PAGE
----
In an essay for the Federalist, JWI founder and director Professor Hadley Arkes explores the Court’s approach to demonstrations under the First and Fourteenth Amendments. He examines how Supreme Court justices have regarded with concern the right of protestors to demonstrate in particular locations, such as outside the Supreme Court while trials are underway. Justices Arthur Goldberg and Antonin Scalia alike feared that large demonstrations could influence decisions through a show of force. Professor Arkes concludes by looking at the nature of sedition as a legal concept, and the media’s double standard on recent riots.
Some excerpts from the piece:
“A mass gathering in the street does not provide a format for discussion, nor is it a medium for conveying a substantive argument. The very point of it is make an impression on the authorities through the sheer force of numbers, to suggest wide support for the movement and perhaps political costs for resisting it.”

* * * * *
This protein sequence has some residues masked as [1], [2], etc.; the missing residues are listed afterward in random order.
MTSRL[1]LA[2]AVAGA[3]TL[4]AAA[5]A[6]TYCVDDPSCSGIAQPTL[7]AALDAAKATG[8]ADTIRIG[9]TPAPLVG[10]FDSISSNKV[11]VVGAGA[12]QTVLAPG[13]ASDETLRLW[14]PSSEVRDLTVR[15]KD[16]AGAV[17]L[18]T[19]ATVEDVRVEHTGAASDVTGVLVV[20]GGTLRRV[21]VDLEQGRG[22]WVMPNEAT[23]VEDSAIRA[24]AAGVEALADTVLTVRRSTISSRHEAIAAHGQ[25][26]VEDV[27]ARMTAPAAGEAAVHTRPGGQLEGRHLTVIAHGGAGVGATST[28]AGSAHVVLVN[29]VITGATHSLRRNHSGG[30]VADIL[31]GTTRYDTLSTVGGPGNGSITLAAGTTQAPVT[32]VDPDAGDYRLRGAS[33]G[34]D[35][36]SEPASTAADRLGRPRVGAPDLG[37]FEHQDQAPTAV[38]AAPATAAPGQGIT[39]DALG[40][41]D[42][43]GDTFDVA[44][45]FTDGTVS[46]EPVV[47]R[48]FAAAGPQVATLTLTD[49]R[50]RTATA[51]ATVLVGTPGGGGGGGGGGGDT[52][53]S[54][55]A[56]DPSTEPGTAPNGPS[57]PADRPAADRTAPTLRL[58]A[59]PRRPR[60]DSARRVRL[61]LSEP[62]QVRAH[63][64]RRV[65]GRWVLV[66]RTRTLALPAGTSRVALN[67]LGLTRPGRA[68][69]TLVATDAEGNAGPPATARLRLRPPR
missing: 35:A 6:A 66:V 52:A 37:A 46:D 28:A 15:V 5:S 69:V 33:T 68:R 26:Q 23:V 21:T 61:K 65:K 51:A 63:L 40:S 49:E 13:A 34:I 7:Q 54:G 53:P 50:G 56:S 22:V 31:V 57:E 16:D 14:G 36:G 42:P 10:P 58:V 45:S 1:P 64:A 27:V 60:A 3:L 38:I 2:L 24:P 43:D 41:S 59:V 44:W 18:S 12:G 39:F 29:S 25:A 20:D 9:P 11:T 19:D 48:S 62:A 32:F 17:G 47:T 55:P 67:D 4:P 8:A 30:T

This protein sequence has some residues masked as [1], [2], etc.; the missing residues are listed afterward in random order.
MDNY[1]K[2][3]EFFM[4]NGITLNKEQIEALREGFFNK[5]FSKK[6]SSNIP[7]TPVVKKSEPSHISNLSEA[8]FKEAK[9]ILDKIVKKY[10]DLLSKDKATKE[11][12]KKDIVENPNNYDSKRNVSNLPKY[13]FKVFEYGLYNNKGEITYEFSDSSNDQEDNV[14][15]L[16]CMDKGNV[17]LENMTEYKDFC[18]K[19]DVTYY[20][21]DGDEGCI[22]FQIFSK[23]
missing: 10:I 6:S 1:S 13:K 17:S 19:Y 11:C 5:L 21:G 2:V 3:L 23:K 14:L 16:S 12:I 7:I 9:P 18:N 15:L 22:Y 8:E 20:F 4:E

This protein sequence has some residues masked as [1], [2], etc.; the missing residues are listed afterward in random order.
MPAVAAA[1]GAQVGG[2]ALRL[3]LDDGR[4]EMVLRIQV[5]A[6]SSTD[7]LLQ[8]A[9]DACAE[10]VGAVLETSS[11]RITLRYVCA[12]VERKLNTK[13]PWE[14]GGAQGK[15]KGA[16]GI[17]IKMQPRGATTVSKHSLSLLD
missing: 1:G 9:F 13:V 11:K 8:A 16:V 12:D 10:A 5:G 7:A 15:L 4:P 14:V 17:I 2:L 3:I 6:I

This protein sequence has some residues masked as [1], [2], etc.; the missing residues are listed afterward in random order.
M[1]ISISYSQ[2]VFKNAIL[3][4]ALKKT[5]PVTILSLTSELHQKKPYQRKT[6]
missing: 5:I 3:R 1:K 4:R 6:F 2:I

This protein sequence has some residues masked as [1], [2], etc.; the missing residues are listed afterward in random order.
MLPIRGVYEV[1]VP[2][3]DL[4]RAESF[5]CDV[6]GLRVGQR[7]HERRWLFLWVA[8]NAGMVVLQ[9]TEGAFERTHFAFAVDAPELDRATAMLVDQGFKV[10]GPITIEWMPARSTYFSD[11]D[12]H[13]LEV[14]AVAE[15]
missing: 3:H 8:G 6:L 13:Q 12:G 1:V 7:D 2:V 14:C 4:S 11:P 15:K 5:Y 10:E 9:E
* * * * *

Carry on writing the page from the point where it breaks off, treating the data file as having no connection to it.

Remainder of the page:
“Yet Justice Antonin Scalia sounded a note of caution about the crowds of protestors, on either side, massing outside the Supreme Court. He deeply shared the understanding of the pro-life marchers, but could not put out of mind the meaning that must always attach to demonstrations: the hope that the decisions made by legislators and judges may be changed for the good by the massing of large numbers of earnest people with a burning concern.”
“In the curious world of the media, it didn’t count as sedition when the federal courthouse was attacked in Portland, Ore. But even worse, they saw no trace of sedition or civic destruction when “protestors” in Portland, Minneapolis, Chicago, and Kenosha focused their assaults on small private businesses, destroying the livelihoods and savings of ordinary people. Apparently the thugs in the cities were lesser offenders than the thugs at the Capitol, for they were clever enough to visit their assaults on people who bore no responsibility for the wrongs they were protesting.”
Read the full essay here